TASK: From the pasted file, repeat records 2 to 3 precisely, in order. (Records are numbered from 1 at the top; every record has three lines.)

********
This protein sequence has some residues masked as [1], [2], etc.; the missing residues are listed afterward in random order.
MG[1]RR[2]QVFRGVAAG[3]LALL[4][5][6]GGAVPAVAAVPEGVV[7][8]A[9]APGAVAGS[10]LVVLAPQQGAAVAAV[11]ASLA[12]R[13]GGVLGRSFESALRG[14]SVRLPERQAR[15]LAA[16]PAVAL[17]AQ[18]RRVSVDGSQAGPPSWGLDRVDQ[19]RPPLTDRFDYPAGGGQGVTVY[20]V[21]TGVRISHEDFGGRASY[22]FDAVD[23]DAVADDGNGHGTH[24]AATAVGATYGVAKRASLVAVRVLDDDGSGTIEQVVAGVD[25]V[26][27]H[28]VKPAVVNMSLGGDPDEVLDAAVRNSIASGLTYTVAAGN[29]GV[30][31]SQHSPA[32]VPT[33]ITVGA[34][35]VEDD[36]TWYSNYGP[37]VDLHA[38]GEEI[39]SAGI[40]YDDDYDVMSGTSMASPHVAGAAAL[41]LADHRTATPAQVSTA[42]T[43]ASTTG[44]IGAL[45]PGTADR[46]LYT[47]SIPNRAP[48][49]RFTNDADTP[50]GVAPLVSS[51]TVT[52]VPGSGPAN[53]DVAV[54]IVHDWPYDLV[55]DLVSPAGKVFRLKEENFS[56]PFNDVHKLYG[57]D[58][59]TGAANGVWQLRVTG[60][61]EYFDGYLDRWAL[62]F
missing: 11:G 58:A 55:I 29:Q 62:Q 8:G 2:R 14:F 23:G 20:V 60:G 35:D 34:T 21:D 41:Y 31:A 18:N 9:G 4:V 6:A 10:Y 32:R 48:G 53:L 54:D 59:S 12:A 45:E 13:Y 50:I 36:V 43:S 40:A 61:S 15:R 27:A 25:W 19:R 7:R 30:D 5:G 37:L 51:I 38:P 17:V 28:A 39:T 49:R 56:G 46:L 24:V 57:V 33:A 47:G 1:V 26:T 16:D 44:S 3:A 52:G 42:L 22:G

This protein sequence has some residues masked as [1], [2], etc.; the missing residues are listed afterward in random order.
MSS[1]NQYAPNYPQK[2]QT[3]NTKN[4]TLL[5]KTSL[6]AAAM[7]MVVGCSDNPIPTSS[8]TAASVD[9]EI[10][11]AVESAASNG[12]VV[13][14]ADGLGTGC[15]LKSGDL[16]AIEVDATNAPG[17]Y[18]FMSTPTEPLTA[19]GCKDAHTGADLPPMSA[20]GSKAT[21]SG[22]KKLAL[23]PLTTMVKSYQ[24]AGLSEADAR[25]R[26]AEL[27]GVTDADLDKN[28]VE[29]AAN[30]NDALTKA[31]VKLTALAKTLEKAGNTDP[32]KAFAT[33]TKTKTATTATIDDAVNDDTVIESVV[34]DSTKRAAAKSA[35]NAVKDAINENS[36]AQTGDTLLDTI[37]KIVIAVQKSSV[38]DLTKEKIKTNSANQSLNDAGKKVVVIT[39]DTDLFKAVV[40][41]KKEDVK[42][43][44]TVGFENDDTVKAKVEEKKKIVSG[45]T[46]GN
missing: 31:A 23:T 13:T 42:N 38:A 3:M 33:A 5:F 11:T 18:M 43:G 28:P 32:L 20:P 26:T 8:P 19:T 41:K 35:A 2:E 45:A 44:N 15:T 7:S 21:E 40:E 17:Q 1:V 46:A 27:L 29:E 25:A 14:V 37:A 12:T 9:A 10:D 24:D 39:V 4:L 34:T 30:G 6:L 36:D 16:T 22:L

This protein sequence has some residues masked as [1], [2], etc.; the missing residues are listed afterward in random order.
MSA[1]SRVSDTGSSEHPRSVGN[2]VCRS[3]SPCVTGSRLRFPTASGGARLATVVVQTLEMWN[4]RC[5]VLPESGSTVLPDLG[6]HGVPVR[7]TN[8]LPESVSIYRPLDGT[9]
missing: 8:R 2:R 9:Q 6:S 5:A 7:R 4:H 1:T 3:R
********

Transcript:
This protein sequence has some residues masked as [1], [2], etc.; the missing residues are listed afterward in random order.
MSS[1]NQYAPNYPQK[2]QT[3]NTKN[4]TLL[5]KTSL[6]AAAM[7]MVVGCSDNPIPTSS[8]TAASVD[9]EI[10][11]AVESAASNG[12]VV[13][14]ADGLGTGC[15]LKSGDL[16]AIEVDATNAPG[17]Y[18]FMSTPTEPLTA[19]GCKDAHTGADLPPMSA[20]GSKAT[21]SG[22]KKLAL[23]PLTTMVKSYQ[24]AGLSEADAR[25]R[26]AEL[27]GVTDADLDKN[28]VE[29]AAN[30]NDALTKA[31]VKLTALAKTLEKAGNTDP[32]KAFAT[33]TKTKTATTATIDDAVNDDTVIESVV[34]DSTKRAAAKSA[35]NAVKDAINENS[36]AQTGDTLLDTI[37]KIVIAVQKSSV[38]DLTKEKIKTNSANQSLNDAGKKVVVIT[39]DTDLFKAVV[40][41]KKEDVK[42][43][44]TVGFENDDTVKAKVEEKKKIVSG[45]T[46]GN
missing: 31:A 23:T 13:T 42:N 38:A 3:M 33:A 5:F 11:T 18:M 43:G 28:P 32:L 20:P 26:T 8:P 19:T 41:K 35:A 2:E 45:A 44:N 15:T 7:S 21:E 40:E 17:Q 1:V 46:A 27:L 29:E 25:A 14:V 37:A 12:T 9:A 10:D 24:D 39:V 4:L 34:T 30:G 6:L 36:D 16:T 22:L

This protein sequence has some residues masked as [1], [2], etc.; the missing residues are listed afterward in random order.
MSA[1]SRVSDTGSSEHPRSVGN[2]VCRS[3]SPCVTGSRLRFPTASGGARLATVVVQTLEMWN[4]RC[5]VLPESGSTVLPDLG[6]HGVPVR[7]TN[8]LPESVSIYRPLDGT[9]
missing: 8:R 2:R 9:Q 6:S 5:A 7:R 4:H 1:T 3:R